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OC health officials raising public awareness of therapeutic medications that lessen symptoms of COVID

With COVID on the rise, OC health officials raising awareness of symptom-easing therapeutic medicine
With COVID on the rise, OC health officials raising awareness of symptom-easing therapeutic medicine 01:58

As coronavirus cases continue to rise across the Southland, some health officials say that there are now therapeutic medications that can help lessen the symptoms and hopefully prevent long term sickness. 

While they maintain that key to avoid getting sick is getting vaccinated and boosted, doctors are also raising public awareness of the effects of Paxlovid, which they believe can treat the virus within the first five days of contracting the virus. 

"Paxlovid is now more widely available than it was before," said Dr. Regina Chinsio-Kwong, Chief Medical Officer of Orange County Health Care Agency. "What it does is it reduces hospitalizations eight times, so, we're hoping to offload our hospitals and get people treated sooner."

According to OCHA, since November 1, the number of Orange County has experienced a dramatic increase in reported COVID-19 cases. 

They report that: 

  • COVID-19 cases have risen 108%,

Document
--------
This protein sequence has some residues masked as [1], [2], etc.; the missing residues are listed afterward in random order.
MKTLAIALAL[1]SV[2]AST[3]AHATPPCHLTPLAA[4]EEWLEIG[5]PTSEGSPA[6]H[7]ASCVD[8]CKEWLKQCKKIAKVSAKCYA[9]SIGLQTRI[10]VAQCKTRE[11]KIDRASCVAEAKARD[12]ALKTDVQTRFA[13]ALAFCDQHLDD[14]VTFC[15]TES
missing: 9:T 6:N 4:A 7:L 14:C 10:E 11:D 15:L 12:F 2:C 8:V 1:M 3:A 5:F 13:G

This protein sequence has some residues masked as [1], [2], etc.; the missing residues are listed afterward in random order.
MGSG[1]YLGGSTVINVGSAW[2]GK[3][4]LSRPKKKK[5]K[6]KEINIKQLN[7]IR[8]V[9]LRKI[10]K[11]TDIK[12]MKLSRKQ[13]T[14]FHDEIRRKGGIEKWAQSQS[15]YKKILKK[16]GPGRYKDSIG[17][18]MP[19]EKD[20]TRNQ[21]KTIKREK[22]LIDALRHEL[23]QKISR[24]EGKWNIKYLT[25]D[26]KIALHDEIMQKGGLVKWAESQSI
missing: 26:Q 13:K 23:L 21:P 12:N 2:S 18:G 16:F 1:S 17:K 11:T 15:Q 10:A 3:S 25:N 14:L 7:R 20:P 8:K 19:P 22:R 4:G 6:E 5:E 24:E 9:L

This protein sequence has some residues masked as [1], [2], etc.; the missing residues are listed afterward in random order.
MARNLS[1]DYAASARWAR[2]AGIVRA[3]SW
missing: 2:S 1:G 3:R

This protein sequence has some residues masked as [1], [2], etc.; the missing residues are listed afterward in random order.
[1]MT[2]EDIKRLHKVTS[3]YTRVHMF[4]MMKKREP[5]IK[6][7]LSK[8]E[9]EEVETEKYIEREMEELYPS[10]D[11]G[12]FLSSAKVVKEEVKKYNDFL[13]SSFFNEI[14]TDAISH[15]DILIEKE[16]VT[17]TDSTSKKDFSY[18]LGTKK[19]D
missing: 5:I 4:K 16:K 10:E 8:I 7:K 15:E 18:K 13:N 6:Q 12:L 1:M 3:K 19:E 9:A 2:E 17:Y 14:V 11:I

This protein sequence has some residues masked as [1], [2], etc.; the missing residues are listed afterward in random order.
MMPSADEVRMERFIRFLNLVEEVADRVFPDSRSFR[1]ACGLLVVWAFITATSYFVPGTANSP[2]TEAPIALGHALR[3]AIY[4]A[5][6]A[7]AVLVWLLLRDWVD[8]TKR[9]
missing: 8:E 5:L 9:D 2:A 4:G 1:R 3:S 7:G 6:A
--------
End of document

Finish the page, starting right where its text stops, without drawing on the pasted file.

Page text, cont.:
• Hospitalizations have climbed 142%,
  • ICU cases have jumped 153%.

This increase in cases caused the Centers for Disease Control and Prevention to move Orange County from the "low" tier of COVID activity to the "medium" tier on Friday, a day after Los Angeles County had their level increased.

Dr. Richard Pitts, CalOptima Medical Director, said that Paxlovid could also be key in preventing "long-COVID," which causes patients to experience lingering symptoms.

"Long-COVID is a debilitating illness," he said. "We do not understand everything about it just yet. We also know, along that line, why it's important not to get COVID and why be vaccinated, because there are a subset of people who get myocarditis, which is an inflammation of the heart."

He says this is why he, and a number of other medical professionals are now encouraging most patients over the age of 12 to contact their primary physician to get Paxlovid once they've tested positive. 

They say that the drug helps prevent COVID-19 from multiplying in the body. 

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